The asynchronous push&pull protocol, a randomized distributed algorithm for
spreading a rumour in a graph $G$, works as follows. Independent Poisson clocks
of rate 1 are associated with the vertices of $G$. Initially, one vertex of $G$
knows the rumour. Whenever the clock of a vertex $x$ rings, it calls a random
neighbour $y$: if $x$ knows the rumour and $y$ does not, then $x$ tells $y$ the
rumour (a push operation), and if $x$ does not know the rumour and $y$ knows
it, $y$ tells $x$ the rumour (a pull operation). The average spread time of $G$
is the expected time it takes for all vertices to know the rumour, and the
guaranteed spread time of $G$ is the smallest time $t$ such that with
probability at least $1-1/n$, after time $t$ all vertices know the rumour. The
synchronous variant of this protocol, in which each clock rings precisely at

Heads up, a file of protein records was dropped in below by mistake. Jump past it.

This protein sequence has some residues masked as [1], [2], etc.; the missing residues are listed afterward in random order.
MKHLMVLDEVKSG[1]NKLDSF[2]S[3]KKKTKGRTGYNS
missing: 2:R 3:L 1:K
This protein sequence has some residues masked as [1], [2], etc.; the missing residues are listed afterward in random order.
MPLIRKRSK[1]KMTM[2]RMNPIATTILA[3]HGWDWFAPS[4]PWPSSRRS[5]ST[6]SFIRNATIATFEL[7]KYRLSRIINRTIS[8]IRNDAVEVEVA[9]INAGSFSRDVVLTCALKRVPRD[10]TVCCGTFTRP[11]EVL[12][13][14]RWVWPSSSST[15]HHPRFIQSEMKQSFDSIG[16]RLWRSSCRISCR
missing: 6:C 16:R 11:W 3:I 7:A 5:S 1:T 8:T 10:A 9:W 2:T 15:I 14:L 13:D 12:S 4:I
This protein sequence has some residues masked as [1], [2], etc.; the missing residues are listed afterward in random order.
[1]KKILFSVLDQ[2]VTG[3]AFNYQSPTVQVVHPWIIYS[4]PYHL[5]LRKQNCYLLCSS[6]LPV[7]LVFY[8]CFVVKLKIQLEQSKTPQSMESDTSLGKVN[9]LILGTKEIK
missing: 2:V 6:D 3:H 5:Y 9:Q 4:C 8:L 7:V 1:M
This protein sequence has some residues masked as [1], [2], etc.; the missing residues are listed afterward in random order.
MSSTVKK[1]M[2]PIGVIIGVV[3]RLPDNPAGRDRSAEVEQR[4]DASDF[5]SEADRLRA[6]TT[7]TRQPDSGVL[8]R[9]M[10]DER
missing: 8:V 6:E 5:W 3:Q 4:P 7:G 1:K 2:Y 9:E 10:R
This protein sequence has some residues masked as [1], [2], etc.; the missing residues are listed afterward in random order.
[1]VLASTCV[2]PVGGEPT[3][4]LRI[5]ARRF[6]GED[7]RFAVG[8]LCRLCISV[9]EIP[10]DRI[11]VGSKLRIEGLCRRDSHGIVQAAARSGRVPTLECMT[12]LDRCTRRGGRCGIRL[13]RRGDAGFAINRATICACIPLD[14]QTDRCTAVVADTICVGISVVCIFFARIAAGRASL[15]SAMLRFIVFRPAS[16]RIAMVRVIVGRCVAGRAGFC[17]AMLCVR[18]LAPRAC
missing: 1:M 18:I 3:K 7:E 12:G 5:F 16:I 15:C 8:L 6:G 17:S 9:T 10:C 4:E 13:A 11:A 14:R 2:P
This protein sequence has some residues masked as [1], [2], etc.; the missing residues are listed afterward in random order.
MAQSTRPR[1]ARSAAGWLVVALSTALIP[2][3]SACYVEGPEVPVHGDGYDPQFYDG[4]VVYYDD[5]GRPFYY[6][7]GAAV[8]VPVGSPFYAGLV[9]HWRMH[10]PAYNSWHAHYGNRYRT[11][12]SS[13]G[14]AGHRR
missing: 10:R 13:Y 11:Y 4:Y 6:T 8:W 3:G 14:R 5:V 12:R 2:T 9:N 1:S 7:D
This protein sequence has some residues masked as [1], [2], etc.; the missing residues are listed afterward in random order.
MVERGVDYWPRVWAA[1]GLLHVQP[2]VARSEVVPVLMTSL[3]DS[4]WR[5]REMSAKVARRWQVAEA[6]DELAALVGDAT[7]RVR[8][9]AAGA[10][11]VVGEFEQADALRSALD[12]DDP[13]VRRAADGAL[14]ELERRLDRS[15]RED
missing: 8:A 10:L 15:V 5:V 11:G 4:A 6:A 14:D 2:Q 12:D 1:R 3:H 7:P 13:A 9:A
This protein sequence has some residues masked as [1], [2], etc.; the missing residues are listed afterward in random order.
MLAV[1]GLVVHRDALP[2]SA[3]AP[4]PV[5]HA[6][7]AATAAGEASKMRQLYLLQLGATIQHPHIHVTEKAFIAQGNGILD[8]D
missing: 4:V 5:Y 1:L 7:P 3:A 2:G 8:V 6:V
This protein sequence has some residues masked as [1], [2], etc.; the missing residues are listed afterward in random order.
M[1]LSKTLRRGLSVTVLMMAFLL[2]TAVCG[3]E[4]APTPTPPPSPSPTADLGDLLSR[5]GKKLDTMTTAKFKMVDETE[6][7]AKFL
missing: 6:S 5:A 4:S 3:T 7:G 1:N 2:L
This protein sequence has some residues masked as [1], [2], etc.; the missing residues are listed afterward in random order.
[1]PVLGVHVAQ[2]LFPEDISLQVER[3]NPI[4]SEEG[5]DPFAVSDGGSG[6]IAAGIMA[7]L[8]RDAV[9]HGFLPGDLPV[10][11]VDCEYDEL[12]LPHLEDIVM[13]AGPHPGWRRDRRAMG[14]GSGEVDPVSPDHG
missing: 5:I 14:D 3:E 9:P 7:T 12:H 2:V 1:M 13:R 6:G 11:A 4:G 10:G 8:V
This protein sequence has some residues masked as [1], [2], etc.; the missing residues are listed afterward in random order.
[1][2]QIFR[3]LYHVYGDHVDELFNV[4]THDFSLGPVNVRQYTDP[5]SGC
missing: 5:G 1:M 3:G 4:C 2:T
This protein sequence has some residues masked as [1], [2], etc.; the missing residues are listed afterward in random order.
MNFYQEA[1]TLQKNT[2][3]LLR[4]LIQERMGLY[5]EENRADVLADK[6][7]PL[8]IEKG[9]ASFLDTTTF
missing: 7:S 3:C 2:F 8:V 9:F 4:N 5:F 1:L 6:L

times $1,2,\dots$, has been studied extensively. We prove the following results
for any $n$-vertex graph: In either version, the average spread time is at most
linear even if only the pull operation is used, and the guaranteed spread time
is within a logarithmic factor of the average spread time, so it is $O(n\log
n)$. In the asynchronous version, both the average and guaranteed spread times
are $\Omega(\log n)$. We give examples of graphs illustrating that these bounds
are best possible up to constant factors. We also prove theoretical
relationships between the guaranteed spread times in the two versions. Firstly,
in all graphs the guaranteed spread time in the asynchronous version is within
an $O(\log n)$ factor of that in the synchronous version, and this is tight.
Next, we find examples of graphs whose asynchronous spread times are
logarithmic, but the synchronous versions are polynomially large. Finally, we
show for any graph that the ratio of the synchronous spread time to the
asynchronous spread time is $O(n^{2/3})$.Comment: 25 page